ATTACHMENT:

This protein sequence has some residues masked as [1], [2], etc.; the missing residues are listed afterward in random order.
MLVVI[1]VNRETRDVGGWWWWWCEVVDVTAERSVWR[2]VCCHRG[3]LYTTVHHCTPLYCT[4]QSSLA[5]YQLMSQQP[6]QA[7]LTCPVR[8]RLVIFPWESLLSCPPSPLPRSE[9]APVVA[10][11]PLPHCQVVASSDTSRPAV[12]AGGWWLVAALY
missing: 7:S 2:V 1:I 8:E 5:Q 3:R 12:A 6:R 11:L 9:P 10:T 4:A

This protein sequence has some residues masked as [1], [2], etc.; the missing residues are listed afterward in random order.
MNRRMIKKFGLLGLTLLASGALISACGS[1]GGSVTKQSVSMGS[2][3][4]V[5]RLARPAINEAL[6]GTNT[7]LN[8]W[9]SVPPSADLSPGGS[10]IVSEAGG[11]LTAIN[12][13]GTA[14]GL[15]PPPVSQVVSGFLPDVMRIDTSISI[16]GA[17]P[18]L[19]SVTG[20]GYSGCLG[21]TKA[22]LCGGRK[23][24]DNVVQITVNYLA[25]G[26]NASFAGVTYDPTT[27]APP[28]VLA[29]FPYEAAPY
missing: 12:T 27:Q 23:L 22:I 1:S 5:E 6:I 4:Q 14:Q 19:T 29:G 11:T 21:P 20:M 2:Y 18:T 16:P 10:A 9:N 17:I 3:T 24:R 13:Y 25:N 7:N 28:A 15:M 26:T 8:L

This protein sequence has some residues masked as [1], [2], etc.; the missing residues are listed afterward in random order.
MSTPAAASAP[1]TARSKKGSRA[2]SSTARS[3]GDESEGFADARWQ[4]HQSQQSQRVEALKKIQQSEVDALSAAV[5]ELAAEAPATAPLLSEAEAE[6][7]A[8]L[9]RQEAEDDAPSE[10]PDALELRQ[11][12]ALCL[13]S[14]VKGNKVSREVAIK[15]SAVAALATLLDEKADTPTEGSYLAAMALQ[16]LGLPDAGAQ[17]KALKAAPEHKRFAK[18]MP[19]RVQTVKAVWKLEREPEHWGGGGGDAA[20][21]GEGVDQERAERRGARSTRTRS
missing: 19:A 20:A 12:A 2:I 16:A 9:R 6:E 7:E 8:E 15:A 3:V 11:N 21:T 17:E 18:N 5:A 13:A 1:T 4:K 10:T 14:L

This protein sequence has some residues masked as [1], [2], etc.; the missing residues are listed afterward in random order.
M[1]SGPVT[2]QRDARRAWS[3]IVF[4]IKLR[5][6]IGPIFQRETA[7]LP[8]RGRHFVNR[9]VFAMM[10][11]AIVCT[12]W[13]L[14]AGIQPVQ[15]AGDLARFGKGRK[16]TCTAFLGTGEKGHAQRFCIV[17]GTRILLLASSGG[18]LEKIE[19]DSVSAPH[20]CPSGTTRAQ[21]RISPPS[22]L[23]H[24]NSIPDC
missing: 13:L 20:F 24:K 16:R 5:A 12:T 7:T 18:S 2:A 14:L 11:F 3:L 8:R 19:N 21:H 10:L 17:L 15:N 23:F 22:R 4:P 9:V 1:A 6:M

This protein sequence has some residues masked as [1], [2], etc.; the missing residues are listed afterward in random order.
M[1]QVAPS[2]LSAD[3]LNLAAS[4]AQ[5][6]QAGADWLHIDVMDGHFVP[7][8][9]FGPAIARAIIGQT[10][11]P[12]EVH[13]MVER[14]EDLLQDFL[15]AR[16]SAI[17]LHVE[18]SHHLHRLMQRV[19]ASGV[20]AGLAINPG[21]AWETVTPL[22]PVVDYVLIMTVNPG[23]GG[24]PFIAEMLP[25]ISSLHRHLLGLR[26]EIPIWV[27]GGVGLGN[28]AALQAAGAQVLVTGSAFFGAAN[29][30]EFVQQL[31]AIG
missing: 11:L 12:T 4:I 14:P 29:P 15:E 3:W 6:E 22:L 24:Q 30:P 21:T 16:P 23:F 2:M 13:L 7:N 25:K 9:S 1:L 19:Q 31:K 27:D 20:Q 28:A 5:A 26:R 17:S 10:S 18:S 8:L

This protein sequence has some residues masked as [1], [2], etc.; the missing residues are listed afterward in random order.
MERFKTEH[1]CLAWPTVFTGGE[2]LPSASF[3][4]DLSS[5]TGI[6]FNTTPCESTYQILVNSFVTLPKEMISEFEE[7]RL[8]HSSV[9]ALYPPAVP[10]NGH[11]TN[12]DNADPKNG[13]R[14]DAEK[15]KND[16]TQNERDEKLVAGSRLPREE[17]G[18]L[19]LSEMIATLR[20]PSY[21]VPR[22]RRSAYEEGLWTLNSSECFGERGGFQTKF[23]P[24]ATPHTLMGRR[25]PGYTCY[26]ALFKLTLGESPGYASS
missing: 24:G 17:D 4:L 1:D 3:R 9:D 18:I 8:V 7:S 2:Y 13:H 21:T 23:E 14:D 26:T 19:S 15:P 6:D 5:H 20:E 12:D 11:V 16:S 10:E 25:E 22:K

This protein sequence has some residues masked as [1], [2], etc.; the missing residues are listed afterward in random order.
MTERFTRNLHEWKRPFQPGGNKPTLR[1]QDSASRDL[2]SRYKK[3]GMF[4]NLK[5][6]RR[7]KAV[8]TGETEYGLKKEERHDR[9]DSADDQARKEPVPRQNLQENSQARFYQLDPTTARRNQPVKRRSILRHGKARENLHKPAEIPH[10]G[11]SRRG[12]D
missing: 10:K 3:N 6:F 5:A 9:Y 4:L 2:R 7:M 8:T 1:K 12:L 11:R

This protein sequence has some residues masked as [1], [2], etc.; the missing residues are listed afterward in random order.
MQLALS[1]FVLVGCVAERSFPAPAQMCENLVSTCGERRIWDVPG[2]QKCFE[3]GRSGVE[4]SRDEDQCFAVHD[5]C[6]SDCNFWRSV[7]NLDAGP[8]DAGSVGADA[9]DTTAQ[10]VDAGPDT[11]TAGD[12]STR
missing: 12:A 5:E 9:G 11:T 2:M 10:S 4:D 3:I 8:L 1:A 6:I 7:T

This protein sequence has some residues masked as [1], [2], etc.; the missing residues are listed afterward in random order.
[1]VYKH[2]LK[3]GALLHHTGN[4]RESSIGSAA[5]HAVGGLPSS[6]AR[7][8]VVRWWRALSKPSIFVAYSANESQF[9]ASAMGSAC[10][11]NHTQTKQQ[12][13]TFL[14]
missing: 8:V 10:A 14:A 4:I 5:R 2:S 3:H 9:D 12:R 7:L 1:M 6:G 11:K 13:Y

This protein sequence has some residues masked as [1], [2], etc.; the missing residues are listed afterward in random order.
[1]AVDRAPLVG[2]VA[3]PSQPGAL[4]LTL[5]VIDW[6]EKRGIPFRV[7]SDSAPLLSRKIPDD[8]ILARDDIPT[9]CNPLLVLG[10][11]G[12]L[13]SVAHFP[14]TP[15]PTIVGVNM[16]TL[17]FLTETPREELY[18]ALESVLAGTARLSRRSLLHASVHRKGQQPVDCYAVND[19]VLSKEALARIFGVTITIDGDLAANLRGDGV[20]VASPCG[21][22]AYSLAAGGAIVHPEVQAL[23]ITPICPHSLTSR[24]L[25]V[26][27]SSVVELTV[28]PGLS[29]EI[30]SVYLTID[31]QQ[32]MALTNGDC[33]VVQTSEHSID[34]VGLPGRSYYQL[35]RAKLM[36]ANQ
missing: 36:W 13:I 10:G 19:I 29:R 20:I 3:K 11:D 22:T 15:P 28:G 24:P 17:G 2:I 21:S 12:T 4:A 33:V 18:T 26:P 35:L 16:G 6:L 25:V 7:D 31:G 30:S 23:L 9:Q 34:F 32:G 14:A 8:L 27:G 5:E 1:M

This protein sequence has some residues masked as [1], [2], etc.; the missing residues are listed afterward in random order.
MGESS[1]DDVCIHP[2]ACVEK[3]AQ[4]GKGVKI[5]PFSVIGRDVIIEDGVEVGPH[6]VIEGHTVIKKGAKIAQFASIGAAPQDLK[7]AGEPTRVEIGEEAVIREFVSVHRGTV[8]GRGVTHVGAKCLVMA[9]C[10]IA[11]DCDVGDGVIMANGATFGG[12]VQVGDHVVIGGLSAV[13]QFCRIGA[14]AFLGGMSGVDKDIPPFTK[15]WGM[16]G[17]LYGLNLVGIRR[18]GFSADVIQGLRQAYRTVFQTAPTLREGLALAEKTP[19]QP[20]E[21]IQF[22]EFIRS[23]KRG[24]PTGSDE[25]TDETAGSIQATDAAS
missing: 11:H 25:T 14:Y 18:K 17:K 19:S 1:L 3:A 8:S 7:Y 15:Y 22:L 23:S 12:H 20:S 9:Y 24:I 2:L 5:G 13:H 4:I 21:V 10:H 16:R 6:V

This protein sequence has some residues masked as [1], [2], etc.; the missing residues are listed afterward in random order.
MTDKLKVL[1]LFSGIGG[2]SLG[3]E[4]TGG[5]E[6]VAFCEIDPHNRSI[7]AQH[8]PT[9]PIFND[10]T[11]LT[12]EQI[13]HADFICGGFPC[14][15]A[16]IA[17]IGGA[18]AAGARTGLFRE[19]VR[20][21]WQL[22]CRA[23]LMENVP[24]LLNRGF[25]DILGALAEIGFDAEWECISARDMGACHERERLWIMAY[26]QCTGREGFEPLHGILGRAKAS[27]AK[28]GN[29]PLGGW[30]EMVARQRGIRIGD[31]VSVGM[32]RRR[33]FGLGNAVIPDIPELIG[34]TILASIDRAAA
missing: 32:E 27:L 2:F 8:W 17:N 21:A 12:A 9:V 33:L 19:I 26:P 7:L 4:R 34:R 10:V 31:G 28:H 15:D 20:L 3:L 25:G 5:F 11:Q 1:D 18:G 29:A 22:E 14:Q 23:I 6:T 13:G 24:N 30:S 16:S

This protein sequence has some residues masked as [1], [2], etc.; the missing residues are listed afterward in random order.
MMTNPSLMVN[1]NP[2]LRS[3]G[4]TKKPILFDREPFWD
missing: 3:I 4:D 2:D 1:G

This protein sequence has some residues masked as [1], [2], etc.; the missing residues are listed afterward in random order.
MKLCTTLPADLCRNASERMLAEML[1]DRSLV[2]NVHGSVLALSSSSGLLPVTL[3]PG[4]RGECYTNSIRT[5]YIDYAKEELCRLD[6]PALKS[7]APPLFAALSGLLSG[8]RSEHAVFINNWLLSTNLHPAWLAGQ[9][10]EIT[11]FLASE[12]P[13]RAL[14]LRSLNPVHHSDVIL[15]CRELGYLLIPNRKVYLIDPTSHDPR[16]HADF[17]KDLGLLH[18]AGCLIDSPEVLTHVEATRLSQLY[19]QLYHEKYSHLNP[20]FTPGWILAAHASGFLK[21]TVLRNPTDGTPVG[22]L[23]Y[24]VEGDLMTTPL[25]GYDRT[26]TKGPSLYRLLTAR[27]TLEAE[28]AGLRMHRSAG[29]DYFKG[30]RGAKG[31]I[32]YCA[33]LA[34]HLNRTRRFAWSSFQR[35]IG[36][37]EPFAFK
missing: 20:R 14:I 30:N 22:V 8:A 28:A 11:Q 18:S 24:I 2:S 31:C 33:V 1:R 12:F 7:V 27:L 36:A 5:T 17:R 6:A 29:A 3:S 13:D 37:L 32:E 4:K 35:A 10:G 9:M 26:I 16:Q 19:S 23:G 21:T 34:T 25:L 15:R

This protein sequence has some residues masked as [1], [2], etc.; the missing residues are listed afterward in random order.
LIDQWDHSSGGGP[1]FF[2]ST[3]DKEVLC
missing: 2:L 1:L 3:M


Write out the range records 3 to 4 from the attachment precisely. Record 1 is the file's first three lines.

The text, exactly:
This protein sequence has some residues masked as [1], [2], etc.; the missing residues are listed afterward in random order.
MSTPAAASAP[1]TARSKKGSRA[2]SSTARS[3]GDESEGFADARWQ[4]HQSQQSQRVEALKKIQQSEVDALSAAV[5]ELAAEAPATAPLLSEAEAE[6][7]A[8]L[9]RQEAEDDAPSE[10]PDALELRQ[11][12]ALCL[13]S[14]VKGNKVSREVAIK[15]SAVAALATLLDEKADTPTEGSYLAAMALQ[16]LGLPDAGAQ[17]KALKAAPEHKRFAK[18]MP[19]RVQTVKAVWKLEREPEHWGGGGGDAA[20][21]GEGVDQERAERRGARSTRTRS
missing: 19:A 20:A 12:A 2:I 16:A 9:R 6:E 7:E 8:E 15:A 3:V 11:N 21:T 17:E 18:N 5:A 13:A 1:T 4:K 10:T 14:L

This protein sequence has some residues masked as [1], [2], etc.; the missing residues are listed afterward in random order.
M[1]SGPVT[2]QRDARRAWS[3]IVF[4]IKLR[5][6]IGPIFQRETA[7]LP[8]RGRHFVNR[9]VFAMM[10][11]AIVCT[12]W[13]L[14]AGIQPVQ[15]AGDLARFGKGRK[16]TCTAFLGTGEKGHAQRFCIV[17]GTRILLLASSGG[18]LEKIE[19]DSVSAPH[20]CPSGTTRAQ[21]RISPPS[22]L[23]H[24]NSIPDC
missing: 13:L 20:F 24:K 16:R 5:A 12:T 7:T 18:S 2:A 14:L 11:F 3:L 8:R 19:N 21:H 10:L 17:L 15:N 23:F 22:R 4:P 9:V 1:A 6:M